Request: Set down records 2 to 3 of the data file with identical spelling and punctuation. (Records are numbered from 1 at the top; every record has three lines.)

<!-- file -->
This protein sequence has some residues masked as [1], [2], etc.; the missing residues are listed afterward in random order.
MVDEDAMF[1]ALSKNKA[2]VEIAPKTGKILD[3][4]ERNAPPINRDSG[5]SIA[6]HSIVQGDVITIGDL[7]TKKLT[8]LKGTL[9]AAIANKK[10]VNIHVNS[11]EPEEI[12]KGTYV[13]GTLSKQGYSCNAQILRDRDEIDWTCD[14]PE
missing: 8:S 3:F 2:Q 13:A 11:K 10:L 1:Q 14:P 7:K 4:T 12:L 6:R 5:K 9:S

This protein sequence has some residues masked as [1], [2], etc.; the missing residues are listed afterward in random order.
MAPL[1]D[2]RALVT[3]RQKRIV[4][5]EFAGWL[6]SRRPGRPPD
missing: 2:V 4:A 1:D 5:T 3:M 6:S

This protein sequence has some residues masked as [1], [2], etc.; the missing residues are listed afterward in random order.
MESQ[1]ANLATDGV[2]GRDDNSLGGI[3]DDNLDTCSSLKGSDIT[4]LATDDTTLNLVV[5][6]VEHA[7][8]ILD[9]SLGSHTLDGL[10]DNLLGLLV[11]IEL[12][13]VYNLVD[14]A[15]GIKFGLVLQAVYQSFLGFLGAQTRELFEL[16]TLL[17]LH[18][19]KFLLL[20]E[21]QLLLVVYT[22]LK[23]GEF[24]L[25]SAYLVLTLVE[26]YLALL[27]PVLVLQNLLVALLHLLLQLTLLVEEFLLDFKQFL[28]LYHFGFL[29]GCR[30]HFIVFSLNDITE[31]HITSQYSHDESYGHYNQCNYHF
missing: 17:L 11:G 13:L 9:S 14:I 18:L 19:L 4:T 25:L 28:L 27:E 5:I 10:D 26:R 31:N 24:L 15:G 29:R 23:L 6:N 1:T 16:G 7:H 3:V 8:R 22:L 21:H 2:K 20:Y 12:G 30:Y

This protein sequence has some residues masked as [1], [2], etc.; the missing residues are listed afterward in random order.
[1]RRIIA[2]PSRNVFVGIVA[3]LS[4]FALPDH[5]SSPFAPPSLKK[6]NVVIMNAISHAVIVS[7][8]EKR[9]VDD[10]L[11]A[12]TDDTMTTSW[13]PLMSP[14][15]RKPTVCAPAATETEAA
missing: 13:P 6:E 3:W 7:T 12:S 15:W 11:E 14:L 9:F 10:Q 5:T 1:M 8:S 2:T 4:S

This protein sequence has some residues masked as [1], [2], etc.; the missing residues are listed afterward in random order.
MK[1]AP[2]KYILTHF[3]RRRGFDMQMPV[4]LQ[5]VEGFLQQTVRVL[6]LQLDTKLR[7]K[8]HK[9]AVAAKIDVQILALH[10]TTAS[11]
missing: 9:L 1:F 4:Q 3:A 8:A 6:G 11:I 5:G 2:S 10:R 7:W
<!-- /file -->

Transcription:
This protein sequence has some residues masked as [1], [2], etc.; the missing residues are listed afterward in random order.
MAPL[1]D[2]RALVT[3]RQKRIV[4][5]EFAGWL[6]SRRPGRPPD
missing: 2:V 4:A 1:D 5:T 3:M 6:S

This protein sequence has some residues masked as [1], [2], etc.; the missing residues are listed afterward in random order.
MESQ[1]ANLATDGV[2]GRDDNSLGGI[3]DDNLDTCSSLKGSDIT[4]LATDDTTLNLVV[5][6]VEHA[7][8]ILD[9]SLGSHTLDGL[10]DNLLGLLV[11]IEL[12][13]VYNLVD[14]A[15]GIKFGLVLQAVYQSFLGFLGAQTRELFEL[16]TLL[17]LH[18][19]KFLLL[20]E[21]QLLLVVYT[22]LK[23]GEF[24]L[25]SAYLVLTLVE[26]YLALL[27]PVLVLQNLLVALLHLLLQLTLLVEEFLLDFKQFL[28]LYHFGFL[29]GCR[30]HFIVFSLNDITE[31]HITSQYSHDESYGHYNQCNYHF
missing: 17:L 11:G 13:L 9:S 14:I 18:L 19:L 4:T 25:L 28:L 27:E 5:I 10:D 26:R 31:N 24:L 15:G 29:R 23:L 6:N 1:T 16:G 7:H 3:V 8:R 22:L 21:H 2:K 20:Y 12:G 30:Y